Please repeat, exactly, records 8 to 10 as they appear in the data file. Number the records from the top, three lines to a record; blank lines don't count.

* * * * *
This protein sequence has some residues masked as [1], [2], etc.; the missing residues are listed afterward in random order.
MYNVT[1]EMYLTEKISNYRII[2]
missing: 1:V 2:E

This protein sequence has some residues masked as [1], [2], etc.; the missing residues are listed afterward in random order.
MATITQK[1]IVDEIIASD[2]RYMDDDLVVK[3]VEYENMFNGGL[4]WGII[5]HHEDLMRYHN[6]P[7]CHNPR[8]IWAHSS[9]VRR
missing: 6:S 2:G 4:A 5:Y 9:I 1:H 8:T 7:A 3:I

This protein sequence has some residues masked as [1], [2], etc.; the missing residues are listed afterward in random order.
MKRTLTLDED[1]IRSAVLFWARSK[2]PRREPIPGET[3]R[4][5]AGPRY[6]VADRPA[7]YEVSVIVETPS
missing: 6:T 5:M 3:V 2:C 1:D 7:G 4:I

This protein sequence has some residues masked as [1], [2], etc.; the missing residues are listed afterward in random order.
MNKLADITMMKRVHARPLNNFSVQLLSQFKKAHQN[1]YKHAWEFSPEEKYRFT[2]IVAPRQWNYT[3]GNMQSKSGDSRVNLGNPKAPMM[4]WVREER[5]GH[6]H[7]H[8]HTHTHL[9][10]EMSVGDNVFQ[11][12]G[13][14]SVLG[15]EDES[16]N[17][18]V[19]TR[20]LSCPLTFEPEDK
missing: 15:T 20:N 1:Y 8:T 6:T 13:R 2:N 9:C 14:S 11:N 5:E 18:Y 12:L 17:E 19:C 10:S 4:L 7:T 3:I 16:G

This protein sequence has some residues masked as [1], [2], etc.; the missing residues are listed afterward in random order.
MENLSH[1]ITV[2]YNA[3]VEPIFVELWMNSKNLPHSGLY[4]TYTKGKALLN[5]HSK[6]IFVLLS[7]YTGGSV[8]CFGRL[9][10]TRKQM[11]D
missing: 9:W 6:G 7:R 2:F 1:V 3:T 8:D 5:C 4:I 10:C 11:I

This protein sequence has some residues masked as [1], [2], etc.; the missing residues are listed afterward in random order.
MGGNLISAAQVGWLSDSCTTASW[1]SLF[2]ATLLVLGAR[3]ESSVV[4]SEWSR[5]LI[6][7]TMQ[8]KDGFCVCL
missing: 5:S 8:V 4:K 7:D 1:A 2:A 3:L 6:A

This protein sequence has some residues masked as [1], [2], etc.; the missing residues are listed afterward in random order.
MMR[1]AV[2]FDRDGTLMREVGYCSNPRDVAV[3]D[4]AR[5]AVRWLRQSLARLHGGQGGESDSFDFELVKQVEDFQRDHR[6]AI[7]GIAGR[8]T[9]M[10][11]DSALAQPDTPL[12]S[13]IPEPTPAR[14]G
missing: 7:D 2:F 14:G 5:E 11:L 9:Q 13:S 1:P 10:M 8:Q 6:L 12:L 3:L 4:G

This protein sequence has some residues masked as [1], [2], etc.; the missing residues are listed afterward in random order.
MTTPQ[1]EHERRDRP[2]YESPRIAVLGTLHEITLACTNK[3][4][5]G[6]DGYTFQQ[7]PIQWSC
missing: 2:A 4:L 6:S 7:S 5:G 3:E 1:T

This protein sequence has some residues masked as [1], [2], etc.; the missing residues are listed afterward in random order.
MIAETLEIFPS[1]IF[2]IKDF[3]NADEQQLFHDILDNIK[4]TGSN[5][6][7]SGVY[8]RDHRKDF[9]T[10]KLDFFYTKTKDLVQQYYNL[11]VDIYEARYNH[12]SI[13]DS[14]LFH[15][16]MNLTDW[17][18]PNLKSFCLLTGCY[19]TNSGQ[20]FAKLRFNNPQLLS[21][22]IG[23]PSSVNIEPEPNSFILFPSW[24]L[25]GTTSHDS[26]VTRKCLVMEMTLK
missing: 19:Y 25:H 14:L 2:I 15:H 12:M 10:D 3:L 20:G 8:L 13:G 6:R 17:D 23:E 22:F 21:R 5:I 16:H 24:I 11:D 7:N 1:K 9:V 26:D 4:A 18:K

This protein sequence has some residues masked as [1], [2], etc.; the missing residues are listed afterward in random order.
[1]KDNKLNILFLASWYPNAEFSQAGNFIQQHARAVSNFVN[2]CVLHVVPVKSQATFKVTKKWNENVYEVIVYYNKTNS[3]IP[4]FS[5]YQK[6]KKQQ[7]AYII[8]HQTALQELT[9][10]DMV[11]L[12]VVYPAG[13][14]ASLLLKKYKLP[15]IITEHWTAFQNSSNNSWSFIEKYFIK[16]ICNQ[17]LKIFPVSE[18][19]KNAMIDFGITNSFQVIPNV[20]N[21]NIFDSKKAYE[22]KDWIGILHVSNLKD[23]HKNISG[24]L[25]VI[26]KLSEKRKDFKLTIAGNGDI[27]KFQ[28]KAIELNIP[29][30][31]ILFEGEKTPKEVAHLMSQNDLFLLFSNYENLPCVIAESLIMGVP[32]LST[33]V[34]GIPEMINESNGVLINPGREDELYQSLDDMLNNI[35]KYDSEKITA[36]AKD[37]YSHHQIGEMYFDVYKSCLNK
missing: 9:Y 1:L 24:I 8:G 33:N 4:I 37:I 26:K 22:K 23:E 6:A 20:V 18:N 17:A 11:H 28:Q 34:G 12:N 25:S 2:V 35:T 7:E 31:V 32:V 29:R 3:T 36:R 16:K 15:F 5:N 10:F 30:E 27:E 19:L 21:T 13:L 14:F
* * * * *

This protein sequence has some residues masked as [1], [2], etc.; the missing residues are listed afterward in random order.
MTTPQ[1]EHERRDRP[2]YESPRIAVLGTLHEITLACTNK[3][4][5]G[6]DGYTFQQ[7]PIQWSC
missing: 2:A 4:L 6:S 7:S 5:G 3:E 1:T

This protein sequence has some residues masked as [1], [2], etc.; the missing residues are listed afterward in random order.
MIAETLEIFPS[1]IF[2]IKDF[3]NADEQQLFHDILDNIK[4]TGSN[5][6][7]SGVY[8]RDHRKDF[9]T[10]KLDFFYTKTKDLVQQYYNL[11]VDIYEARYNH[12]SI[13]DS[14]LFH[15][16]MNLTDW[17][18]PNLKSFCLLTGCY[19]TNSGQ[20]FAKLRFNNPQLLS[21][22]IG[23]PSSVNIEPEPNSFILFPSW[24]L[25]GTTSHDS[26]VTRKCLVMEMTLK
missing: 19:Y 25:H 14:L 2:I 15:H 12:M 10:D 3:L 20:G 8:L 13:G 6:R 17:D 23:E 22:F 21:R 5:I 16:H 24:I 11:D 7:N 1:K 9:V 26:D 4:A 18:K

This protein sequence has some residues masked as [1], [2], etc.; the missing residues are listed afterward in random order.
[1]KDNKLNILFLASWYPNAEFSQAGNFIQQHARAVSNFVN[2]CVLHVVPVKSQATFKVTKKWNENVYEVIVYYNKTNS[3]IP[4]FS[5]YQK[6]KKQQ[7]AYII[8]HQTALQELT[9][10]DMV[11]L[12]VVYPAG[13][14]ASLLLKKYKLP[15]IITEHWTAFQNSSNNSWSFIEKYFIK[16]ICNQ[17]LKIFPVSE[18][19]KNAMIDFGITNSFQVIPNV[20]N[21]NIFDSKKAYE[22]KDWIGILHVSNLKD[23]HKNISG[24]L[25]VI[26]KLSEKRKDFKLTIAGNGDI[27]KFQ[28]KAIELNIP[29][30][31]ILFEGEKTPKEVAHLMSQNDLFLLFSNYENLPCVIAESLIMGVP[32]LST[33]V[34]GIPEMINESNGVLINPGREDELYQSLDDMLNNI[35]KYDSEKITA[36]AKD[37]YSHHQIGEMYFDVYKSCLNK
missing: 9:Y 1:L 24:I 8:G 33:N 4:I 37:I 26:K 22:K 23:E 6:A 20:V 18:N 17:A 11:H 28:Q 34:G 12:N 25:S 2:V 35:T 7:E 31:V 32:V 29:R 3:T 36:R 16:K 15:F 5:N 10:F 30:E 27:E 19:L 21:T 13:L 14:F